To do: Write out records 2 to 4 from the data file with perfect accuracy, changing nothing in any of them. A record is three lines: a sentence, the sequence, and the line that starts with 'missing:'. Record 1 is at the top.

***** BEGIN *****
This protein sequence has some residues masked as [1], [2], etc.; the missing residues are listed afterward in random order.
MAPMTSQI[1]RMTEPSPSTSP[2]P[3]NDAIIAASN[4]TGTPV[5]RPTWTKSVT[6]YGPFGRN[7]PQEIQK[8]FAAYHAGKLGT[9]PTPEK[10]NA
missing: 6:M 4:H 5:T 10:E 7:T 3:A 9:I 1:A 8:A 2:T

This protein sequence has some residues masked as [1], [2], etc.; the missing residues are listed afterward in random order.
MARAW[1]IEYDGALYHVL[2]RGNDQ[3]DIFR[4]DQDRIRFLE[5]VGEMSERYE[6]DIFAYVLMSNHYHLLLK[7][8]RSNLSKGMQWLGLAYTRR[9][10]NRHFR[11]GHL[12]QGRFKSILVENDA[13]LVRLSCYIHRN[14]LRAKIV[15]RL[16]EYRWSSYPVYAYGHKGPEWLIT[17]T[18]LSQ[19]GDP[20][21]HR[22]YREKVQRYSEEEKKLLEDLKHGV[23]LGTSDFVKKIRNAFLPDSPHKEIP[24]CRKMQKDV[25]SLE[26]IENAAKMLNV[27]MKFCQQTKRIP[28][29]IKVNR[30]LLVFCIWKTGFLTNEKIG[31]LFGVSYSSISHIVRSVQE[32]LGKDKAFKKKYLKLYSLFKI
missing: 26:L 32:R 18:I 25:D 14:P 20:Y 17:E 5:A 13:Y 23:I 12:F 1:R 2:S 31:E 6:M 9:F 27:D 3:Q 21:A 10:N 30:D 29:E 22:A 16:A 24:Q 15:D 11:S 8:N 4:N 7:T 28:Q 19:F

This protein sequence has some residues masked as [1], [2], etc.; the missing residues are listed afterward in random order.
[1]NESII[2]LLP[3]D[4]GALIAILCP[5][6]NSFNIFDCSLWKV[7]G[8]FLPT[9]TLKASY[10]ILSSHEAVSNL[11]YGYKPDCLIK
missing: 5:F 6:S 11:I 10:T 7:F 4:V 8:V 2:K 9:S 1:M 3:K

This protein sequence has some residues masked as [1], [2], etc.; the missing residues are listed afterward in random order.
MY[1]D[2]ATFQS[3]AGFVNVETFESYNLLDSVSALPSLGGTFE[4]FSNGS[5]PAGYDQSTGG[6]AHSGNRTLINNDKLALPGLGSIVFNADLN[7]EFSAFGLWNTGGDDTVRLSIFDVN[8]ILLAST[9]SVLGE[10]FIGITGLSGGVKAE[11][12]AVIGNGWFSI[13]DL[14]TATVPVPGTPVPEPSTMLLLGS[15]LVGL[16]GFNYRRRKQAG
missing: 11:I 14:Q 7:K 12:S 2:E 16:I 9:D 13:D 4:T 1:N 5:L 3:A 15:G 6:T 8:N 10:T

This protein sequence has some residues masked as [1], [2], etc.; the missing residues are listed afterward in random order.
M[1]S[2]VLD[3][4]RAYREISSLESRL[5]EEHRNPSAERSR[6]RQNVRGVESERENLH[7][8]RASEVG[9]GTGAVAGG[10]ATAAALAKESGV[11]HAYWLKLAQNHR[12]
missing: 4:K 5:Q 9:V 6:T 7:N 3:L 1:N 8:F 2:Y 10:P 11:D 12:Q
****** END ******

This protein sequence has some residues masked as [1], [2], etc.; the missing residues are listed afterward in random order.
MARAW[1]IEYDGALYHVL[2]RGNDQ[3]DIFR[4]DQDRIRFLE[5]VGEMSERYE[6]DIFAYVLMSNHYHLLLK[7][8]RSNLSKGMQWLGLAYTRR[9][10]NRHFR[11]GHL[12]QGRFKSILVENDA[13]LVRLSCYIHRN[14]LRAKIV[15]RL[16]EYRWSSYPVYAYGHKGPEWLIT[17]T[18]LSQ[19]GDP[20][21]HR[22]YREKVQRYSEEEKKLLEDLKHGV[23]LGTSDFVKKIRNAFLPDSPHKEIP[24]CRKMQKDV[25]SLE[26]IENAAKMLNV[27]MKFCQQTKRIP[28][29]IKVNR[30]LLVFCIWKTGFLTNEKIG[31]LFGVSYSSISHIVRSVQE[32]LGKDKAFKKKYLKLYSLFKI
missing: 26:L 32:R 18:I 25:D 14:P 20:Y 17:E 5:A 13:Y 23:I 12:F 1:R 2:S 31:E 6:M 9:F 27:D 3:Q 21:A 10:N 30:D 29:E 22:A 16:A 24:Q 15:D 11:S 8:N 4:N 7:T 28:Q 19:F

This protein sequence has some residues masked as [1], [2], etc.; the missing residues are listed afterward in random order.
[1]NESII[2]LLP[3]D[4]GALIAILCP[5][6]NSFNIFDCSLWKV[7]G[8]FLPT[9]TLKASY[10]ILSSHEAVSNL[11]YGYKPDCLIK
missing: 5:F 6:S 11:I 10:T 7:F 4:V 8:V 2:K 9:S 1:M 3:K

This protein sequence has some residues masked as [1], [2], etc.; the missing residues are listed afterward in random order.
MY[1]D[2]ATFQS[3]AGFVNVETFESYNLLDSVSALPSLGGTFE[4]FSNGS[5]PAGYDQSTGG[6]AHSGNRTLINNDKLALPGLGSIVFNADLN[7]EFSAFGLWNTGGDDTVRLSIFDVN[8]ILLAST[9]SVLGE[10]FIGITGLSGGVKAE[11][12]AVIGNGWFSI[13]DL[14]TATVPVPGTPVPEPSTMLLLGS[15]LVGL[16]GFNYRRRKQAG
missing: 11:I 14:Q 7:K 12:S 2:E 16:I 9:D 13:D 4:T 1:N 5:L 3:A 15:G 6:T 8:N 10:T